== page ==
The Wall Street Journal (Farnaz Fassihi) reports that Iranian Foreign Minister Javad Zarif is lobbying Middle Eastern leaders to accept Tehran’s position on Syria. According to Zarif’s plans, the war must end through negotiations, foreign nations should only play an advisory role, and Syrians should decide upon their future through elections.

Meanwhile, in an interview with the Wall Street Journal, former Defense Secretary Robert Gates said it was a “serious mistake” for the Obama administration to declare a “red line” on Syria’s use of chemical weapons (Rebecca Ballhaus).

And at least $2.4 billion has been pledged by international donors at a conference in Kuwait in response to the UN’s appeals for urgent funds to aid the Syrian crisis [UN News Centre].


Bomb attacks and shootings killed at least 75 people in Iraq yesterday, marking “one of the bloodiest days in months” [Reuters’ Alistair Lyon]. Iraqi Prime Minister Nouri al-Maliki made an announcement on state television calling for world support. He said, “If we keep silent it means the creation of evil statelets that would wreak havoc with security in the region and the world.”

In a separate development, a Pentagon spokesperson has announced that the U.S. military is investigating photos that appear to show Marines burning the bodies of dead Iraqi militants, which were published on the TMZ website [Washington Post’s William Branigin]. The photos were reportedly taken in the Iraqi city of Fallujah in 2004.


The U.S. military has obtained a video of a U.S. soldier held captive by Afghan insurgents for the past four and a half years, which shows that the soldier is alive but in declining health [New York Times’ Thom Shanker].

AFP (Usman Sharif) reports that Afghan President Hamid Karzai accused the U.S. of killing eight civilians, mostly children, in an airstrike in central Afghanistan yesterday. A statement from Karzai’s office said:

“The Afghan government has been asking for a complete end to operations in Afghan villages for years, but American forces acting against all mutual agreements … have once again bombarded a residential area and killed civilians.”

Other developments

U.S. District Judge Lewis Kaplan ruled yesterday that a former driver for Osama bin Laden, Salim Hamdan, as well as a witness linked to the “shoe-bomber” plot may testify by video at the trial of bin Laden’s son-in-law, Suleiman Abu Ghaith [Reuters’ Jonathan Stempel].

Thirty-four U.S. nuclear missile launch officers have been implicated in a cheating scandal, Air Force Secretary Deborah Lee James said yesterday [DoD News]. The cheating was discovered during an investigation into a drug scandal, and all 34 officers have been decertified and restricted from missile crew duty. The Washington Post’s Craig Whitlock has more on this development.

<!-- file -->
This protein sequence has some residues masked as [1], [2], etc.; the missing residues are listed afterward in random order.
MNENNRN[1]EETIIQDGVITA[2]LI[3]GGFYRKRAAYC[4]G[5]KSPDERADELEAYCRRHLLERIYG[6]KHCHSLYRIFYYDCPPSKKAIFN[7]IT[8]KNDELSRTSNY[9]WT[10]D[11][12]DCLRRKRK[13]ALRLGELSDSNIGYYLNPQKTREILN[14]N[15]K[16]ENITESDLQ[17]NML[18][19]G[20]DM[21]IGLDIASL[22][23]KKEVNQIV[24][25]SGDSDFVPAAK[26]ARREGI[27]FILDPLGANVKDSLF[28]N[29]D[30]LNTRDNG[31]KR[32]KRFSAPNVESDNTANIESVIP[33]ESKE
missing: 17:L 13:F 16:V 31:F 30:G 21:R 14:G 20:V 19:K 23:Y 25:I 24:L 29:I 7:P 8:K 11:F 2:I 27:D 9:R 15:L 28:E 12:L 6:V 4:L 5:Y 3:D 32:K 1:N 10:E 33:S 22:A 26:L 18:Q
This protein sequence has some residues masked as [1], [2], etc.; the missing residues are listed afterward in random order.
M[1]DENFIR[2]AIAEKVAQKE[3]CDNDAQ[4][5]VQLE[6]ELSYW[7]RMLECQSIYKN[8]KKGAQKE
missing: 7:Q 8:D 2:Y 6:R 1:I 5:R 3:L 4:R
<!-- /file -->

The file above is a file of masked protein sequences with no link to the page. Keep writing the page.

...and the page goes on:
The Justice Department is planning to expand its definition of racial profiling to prohibit federal agents from considering religion, national origin, gender and sexual orientation in their investigations, but it is unclear whether the rules will also apply to national security investigations [New York Times’ Matt Apuzzo].

Wired (David Kravets) covers Rahinah Ibrahim’s successful challenge to her placement on the U.S. no-fly list. The full ruling is being kept classified.

North Korea has demanded that the U.S. and South Korea halt annual military drills scheduled for February and March, stating that the exercises may push north-south ties to a “catastrophe” [Reuters’].

The New York Times editorial comments on the “mixed results for Mideast democracy.” The editorial notes that while Tunisia is “providing a constructive path” to the goal of democracy, Egypt is “on the verge of enacting a Constitution that would … further enable the kind of authoritarian system that the 2011 revolution was intended to displace.” The Associated Press reports that a freelance cameraman, covering Egypt’s referendum for the AP, was detained by the country’s police yesterday.

The trial of four men accused of murdering former Lebanese Prime Minister Rafik Hariri has begun at the special tribunal at the Hague, with the prosecutor’s opening statement outlining how the attackers intended to send “a terrifying message and to cause panic among the population of Beirut and Lebanon” [BBC]. Meanwhile, a car bomb has exploded in a northeastern Lebanese town today, with several people reported dead [Al Jazeera].

Israel intercepted five rockets fired from the Gaza Strip earlier today, and the military responded with a series of air strikes on the Hamas-controlled territory [Reuters].